You’re worried about an IRS Audit?
As you prepare to file your 2022 federal tax return, you may be concerned about the possibility of an IRS audit. Most folks can rest easy because the great majority of individual tax returns aren’t audited by the IRS. In fact, over the last few years, under 1% of all income tax returns have been audited, and many of these examinations have been completed by mail.
This means that the vast majority of taxpayers have never met with an Internal Revenue agent in person. Year after year, the number of audits has been decreasing.
However, there are some aspects that could catch the attention of IRS agents. Refusing to file 1099s and W-2s on tax returns obviously increases the chances of being audited. Math errors may elicit an IRS examination, albeit they’re unlikely to result in a full-fledged review. Applying for certain tax deductions may also cause your return to be investigated.
Other activities and actions can increase the likelihood of an audit. To avoid risk, retirees should look for these 8 red flags that could boost the odds of the IRS giving your return an unwelcome examination.
1. Making a Fortune
We already said that the audit rates are generally low, but the chances of an IRS Audit increase substantially as your income increases too. Such as if you sell an expensive piece of property or receive a large payout from a retirement plan.
On top of that, the IRS has been criticized for overly scrutinizing low-income taxpayers who qualify for refundable tax credits while forgetting about wealthy taxpayers. As a consequence of this criticism, very wealthy Americans are once again in the sights of the IRS Audit.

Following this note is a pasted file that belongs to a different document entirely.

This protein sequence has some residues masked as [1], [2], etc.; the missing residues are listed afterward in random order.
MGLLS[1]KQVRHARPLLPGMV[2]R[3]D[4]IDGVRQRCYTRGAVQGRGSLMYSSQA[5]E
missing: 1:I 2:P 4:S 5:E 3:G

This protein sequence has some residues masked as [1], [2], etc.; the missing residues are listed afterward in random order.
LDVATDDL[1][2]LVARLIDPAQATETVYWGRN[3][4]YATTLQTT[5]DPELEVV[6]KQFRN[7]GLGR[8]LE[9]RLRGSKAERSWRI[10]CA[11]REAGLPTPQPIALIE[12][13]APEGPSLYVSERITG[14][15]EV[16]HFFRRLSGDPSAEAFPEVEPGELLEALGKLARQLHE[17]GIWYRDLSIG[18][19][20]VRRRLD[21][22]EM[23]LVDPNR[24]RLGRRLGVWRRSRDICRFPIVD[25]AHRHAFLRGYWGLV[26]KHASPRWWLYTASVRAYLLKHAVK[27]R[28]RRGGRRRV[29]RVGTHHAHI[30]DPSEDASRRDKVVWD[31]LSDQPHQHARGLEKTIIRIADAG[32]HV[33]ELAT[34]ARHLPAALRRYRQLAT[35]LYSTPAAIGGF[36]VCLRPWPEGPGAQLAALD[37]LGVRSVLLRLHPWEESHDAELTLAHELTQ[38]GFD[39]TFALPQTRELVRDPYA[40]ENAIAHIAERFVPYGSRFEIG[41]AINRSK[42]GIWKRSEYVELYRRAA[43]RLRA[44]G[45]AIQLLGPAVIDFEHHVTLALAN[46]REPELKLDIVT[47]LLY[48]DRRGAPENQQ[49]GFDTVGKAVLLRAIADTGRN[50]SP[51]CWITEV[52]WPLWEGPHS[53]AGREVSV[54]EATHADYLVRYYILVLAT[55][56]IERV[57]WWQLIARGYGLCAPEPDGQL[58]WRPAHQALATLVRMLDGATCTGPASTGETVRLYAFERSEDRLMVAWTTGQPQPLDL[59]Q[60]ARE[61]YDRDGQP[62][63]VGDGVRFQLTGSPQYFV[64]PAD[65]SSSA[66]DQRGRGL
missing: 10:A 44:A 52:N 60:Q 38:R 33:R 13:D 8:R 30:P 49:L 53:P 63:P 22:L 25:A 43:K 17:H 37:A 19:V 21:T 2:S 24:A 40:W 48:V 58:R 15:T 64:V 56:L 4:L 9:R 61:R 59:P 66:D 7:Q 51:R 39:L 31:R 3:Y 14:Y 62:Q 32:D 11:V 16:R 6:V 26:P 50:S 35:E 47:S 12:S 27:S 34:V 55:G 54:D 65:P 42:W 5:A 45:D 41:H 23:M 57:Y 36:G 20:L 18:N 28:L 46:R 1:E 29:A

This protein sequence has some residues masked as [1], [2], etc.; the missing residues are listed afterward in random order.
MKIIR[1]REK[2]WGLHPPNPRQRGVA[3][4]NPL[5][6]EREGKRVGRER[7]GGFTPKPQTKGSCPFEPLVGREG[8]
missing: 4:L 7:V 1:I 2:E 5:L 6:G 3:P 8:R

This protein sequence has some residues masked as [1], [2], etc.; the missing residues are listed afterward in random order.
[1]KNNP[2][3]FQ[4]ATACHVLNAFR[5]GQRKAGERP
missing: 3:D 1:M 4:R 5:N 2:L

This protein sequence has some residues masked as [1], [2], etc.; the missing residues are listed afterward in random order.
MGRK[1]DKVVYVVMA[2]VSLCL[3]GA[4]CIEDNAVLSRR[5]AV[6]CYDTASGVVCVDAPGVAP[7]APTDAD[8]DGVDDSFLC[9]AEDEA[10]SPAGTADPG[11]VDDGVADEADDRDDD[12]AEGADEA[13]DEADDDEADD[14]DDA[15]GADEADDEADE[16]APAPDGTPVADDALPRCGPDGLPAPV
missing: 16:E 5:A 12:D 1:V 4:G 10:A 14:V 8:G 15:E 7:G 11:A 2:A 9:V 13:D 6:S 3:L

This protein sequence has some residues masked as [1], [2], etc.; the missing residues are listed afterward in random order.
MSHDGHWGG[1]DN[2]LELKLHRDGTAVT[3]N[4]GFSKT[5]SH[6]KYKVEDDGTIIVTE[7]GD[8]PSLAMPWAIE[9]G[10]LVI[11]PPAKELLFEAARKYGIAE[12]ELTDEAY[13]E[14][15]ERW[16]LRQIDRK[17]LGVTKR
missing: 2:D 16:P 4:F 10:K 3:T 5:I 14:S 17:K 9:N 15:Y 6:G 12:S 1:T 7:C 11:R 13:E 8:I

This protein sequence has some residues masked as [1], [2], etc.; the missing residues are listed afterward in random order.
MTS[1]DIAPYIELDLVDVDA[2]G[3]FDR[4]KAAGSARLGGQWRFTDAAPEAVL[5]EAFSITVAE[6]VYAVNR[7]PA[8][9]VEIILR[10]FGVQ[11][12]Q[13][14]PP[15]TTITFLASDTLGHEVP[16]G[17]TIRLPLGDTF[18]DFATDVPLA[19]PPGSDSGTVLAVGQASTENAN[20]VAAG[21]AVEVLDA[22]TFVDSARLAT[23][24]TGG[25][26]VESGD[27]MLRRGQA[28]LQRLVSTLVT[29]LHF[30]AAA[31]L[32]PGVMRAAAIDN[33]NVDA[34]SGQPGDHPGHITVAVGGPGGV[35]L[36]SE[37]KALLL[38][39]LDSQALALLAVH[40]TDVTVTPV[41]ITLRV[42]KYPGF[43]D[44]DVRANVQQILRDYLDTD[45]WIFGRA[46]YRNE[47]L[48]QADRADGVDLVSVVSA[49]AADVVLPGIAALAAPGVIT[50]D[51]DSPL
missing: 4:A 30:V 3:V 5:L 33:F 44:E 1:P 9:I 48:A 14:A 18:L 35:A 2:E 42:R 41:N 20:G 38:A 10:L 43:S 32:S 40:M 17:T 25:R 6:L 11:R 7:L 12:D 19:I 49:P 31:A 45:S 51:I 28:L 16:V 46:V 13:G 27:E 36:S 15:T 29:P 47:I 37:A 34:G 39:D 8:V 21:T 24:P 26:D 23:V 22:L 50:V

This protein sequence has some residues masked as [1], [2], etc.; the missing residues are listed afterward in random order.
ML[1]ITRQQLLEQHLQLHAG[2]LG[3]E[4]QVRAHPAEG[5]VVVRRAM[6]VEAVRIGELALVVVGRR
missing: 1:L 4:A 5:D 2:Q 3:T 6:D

And if President Biden has his way, more high-income individuals are likely to be audited. He intends to allocate billions of dollars for the IRS so the agency can take the necessary steps to go after large corporations, LLCs, and wealthy individuals. According to the Treasury Department, the president’s approach will not result in higher audit rates for taxpayers who earn less than $400,000.
Congressional Democrats want to give the IRS Audit $80 billion over a period of 10 years for its initiatives, but right now this bill is currently blocked in the Senate due to Democrats’ infighting.
We’re not suggesting you should try to make less money – I mean, everyone wants the exact opposite. Just keep in mind that the more money you make, the more likely is it for you to be on IRS’s radar.
2. Failing to File Your Income Tax Return
Failing to file your income from Social Security benefits, IRA distributions, dividends, pensions, wages, and other sources will most likely result in unwelcome attention from the IRS.
All 1099s and W-2s you get are forwarded to the IRS. This means that the IRS gets transcripts or copies of the 1099-R (reporting payments from retirement plans such as pensions, profit-sharing plans, 401(k)s, and IRAs), the 1099-SSA (listing Social Security benefits), and 1099-K (reporting payments made via PayPal, Airbnb, etc.).
The IRS’s computers are quite great at checking if the numbers on the forms are matching your income tax return. A mismatch can definitely turn into a red flag causing the IRS computers to issue a bill.